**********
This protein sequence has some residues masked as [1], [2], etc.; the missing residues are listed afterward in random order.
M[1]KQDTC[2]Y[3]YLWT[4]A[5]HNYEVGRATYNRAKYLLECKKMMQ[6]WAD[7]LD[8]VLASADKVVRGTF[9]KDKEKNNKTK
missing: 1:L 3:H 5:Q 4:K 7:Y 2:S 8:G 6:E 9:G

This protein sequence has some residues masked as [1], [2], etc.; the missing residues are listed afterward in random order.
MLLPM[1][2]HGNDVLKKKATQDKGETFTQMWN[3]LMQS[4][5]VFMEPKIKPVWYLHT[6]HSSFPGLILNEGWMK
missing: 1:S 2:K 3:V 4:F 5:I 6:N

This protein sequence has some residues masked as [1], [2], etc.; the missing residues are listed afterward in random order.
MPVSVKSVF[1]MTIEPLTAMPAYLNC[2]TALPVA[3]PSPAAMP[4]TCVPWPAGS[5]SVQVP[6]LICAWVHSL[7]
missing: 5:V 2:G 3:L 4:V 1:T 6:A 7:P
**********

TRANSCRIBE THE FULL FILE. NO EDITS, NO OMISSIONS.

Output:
This protein sequence has some residues masked as [1], [2], etc.; the missing residues are listed afterward in random order.
M[1]KQDTC[2]Y[3]YLWT[4]A[5]HNYEVGRATYNRAKYLLECKKMMQ[6]WAD[7]LD[8]VLASADKVVRGTF[9]KDKEKNNKTK
missing: 1:L 3:H 5:Q 4:K 7:Y 2:S 8:G 6:E 9:G

This protein sequence has some residues masked as [1], [2], etc.; the missing residues are listed afterward in random order.
MLLPM[1][2]HGNDVLKKKATQDKGETFTQMWN[3]LMQS[4][5]VFMEPKIKPVWYLHT[6]HSSFPGLILNEGWMK
missing: 1:S 2:K 3:V 4:F 5:I 6:N

This protein sequence has some residues masked as [1], [2], etc.; the missing residues are listed afterward in random order.
MPVSVKSVF[1]MTIEPLTAMPAYLNC[2]TALPVA[3]PSPAAMP[4]TCVPWPAGS[5]SVQVP[6]LICAWVHSL[7]
missing: 5:V 2:G 3:L 4:V 1:T 6:A 7:P